For the second year in a row, Electrical District 3 customers will see a decrease in their utility rates.
Officials announced Tuesday that the ED3 Board of Directors had approved its 2017 budget, which resulted in electric rates going down an average of 3.16 percent for residential, commercial, small industrial, large industrial and agricultural customers.
This is good news for local citizens, especially those who saw a 5.16 percent decrease in their electric rates from 2015 to 2016.
The new rates will go into effect Jan. 1.
“We’ve been working very hard on updating a lot of our power facilities and we’re able to reduce our losses on the system,” ED3 General Manager and CEO Bill Stacy said. “At the same time, some of our new power contracts are tied to natural gas prices, which help us because the natural gas price has been lower.”
ED3 became a member of the Southwest Public Power Agency, a joint action agency, which allows the district to buy and sell power easier, thus saving money.
Add in the newly signed Hoover Dam power contract, and the savings should continue to benefit ED3 and the majority of its customer base.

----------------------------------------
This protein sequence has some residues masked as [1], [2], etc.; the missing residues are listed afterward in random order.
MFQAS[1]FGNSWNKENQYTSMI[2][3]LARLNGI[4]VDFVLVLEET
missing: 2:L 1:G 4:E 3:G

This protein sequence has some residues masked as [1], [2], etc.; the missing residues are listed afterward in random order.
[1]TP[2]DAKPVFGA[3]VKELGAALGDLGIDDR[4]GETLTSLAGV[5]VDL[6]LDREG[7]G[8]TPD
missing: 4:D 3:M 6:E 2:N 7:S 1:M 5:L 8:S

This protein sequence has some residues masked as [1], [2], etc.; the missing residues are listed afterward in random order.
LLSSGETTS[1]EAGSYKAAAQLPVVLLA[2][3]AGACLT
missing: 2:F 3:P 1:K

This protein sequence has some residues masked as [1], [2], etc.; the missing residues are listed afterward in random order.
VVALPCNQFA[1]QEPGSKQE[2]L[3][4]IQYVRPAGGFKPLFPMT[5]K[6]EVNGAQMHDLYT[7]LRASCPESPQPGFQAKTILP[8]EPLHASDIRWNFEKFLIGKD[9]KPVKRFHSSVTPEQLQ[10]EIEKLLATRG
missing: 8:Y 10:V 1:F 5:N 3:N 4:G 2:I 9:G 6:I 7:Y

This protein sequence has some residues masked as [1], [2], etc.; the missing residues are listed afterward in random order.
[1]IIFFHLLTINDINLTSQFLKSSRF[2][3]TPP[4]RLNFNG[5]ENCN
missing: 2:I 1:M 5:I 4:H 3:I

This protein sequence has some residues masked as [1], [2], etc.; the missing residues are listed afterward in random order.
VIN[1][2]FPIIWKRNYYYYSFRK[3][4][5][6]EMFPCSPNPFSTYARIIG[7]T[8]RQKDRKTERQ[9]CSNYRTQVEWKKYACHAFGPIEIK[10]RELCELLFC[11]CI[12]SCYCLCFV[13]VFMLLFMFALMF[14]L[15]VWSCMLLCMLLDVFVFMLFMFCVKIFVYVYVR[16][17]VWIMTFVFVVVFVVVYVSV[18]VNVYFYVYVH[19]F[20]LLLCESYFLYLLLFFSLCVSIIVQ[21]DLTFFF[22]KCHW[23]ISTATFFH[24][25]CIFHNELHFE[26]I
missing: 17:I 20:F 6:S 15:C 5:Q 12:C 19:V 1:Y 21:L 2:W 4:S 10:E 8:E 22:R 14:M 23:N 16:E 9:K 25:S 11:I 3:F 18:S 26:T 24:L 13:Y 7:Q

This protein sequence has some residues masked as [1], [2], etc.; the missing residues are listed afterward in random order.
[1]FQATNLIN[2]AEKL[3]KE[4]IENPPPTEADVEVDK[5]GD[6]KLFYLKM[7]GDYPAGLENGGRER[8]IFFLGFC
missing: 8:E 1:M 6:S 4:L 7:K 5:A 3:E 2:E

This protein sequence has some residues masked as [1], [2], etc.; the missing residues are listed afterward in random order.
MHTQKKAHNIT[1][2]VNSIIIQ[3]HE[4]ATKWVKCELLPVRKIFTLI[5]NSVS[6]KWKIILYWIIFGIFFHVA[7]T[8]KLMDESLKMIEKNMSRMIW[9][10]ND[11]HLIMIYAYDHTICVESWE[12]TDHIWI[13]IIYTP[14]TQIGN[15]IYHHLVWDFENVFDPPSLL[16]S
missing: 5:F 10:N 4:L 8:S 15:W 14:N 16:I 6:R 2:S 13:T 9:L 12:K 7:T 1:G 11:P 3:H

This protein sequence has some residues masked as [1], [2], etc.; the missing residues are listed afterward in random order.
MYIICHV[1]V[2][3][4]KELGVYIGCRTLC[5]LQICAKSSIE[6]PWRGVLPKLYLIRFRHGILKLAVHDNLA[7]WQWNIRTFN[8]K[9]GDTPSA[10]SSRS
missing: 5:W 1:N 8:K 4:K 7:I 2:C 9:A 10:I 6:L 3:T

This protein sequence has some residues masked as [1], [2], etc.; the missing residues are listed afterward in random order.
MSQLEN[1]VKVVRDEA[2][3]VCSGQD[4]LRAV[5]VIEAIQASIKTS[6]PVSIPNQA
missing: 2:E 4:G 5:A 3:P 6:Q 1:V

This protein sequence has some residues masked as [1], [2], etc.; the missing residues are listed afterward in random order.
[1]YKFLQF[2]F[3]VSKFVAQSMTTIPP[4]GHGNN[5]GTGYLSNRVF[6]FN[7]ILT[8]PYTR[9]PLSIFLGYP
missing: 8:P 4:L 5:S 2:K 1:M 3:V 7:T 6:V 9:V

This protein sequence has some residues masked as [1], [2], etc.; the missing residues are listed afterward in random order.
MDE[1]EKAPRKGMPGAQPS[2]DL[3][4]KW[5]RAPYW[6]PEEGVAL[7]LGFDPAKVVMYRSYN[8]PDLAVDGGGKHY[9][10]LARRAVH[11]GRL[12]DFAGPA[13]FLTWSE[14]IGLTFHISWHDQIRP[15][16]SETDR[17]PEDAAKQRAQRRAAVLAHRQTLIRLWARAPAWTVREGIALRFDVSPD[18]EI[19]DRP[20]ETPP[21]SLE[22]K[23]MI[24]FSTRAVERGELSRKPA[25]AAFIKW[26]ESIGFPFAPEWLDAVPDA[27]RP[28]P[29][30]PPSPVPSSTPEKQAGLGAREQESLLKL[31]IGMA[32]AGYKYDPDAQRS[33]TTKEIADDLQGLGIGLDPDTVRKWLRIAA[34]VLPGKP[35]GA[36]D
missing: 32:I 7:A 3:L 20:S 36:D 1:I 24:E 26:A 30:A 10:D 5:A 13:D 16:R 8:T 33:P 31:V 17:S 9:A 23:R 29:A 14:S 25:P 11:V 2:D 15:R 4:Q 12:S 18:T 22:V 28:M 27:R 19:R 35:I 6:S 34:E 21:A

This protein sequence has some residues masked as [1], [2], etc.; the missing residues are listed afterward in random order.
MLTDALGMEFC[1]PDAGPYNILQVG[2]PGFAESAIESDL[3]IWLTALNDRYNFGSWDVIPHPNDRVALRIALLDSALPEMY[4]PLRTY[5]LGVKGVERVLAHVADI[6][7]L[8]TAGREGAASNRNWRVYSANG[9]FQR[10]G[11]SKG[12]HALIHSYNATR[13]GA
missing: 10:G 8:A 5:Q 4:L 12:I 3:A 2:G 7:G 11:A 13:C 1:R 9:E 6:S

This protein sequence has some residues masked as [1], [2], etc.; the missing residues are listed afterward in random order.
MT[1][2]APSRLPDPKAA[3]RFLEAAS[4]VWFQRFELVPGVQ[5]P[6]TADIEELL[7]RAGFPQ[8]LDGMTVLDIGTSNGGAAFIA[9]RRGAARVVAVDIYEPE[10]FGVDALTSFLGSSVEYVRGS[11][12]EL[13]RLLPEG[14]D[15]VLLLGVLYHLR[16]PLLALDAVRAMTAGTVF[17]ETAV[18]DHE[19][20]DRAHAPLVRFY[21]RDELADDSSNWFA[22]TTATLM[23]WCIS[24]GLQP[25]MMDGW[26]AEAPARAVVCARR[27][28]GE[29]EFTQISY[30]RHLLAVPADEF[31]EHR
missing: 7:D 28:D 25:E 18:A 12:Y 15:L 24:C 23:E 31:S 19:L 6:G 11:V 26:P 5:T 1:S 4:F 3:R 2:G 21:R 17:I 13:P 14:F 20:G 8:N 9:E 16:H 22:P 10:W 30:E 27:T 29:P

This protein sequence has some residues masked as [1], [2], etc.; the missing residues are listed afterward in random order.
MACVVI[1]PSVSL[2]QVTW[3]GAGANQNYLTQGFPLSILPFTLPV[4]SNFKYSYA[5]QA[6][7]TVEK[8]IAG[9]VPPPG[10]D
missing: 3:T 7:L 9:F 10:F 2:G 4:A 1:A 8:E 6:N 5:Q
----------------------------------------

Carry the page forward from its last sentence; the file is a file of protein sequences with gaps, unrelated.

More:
This is during a time when other utilities and businesses in Arizona and across the nation continue to raise their rates, according to Stacy.
“Before last year’s decrease, we hadn’t raised rates since 2008,” Stacy said. “We kept them flat for a number of years but with the projects we’re working on, we’ve been able to lower them two years in a row now.”
Stacy did not want to speculate on the future but did say that things look stable in the company’s five-year outlook, which was more than satisfying for ED3 executives and its board.
ED3 says its rates are lower than those of Arizona Public Service Co. On average, ED3’s standard residential rates are 8.8 percent lower than APS’s and could be lower depending on the electrical usage.
ED3 began operation in 1926 to provide area farmers with electricity to irrigate their crops. It is a nonprofit utility service company currently serving an area of approximately 245,500 acres around Maricopa and Stanfield, including the city of Maricopa.
The district operates 11 distribution level substations, approximately 1,004 miles of 12-kilovolt lines (604 miles of overhead and 400 miles of underground) and 73 miles of 69-kV lines. The district currently serves more than 24,000 residential, commercial and irrigation meter connections.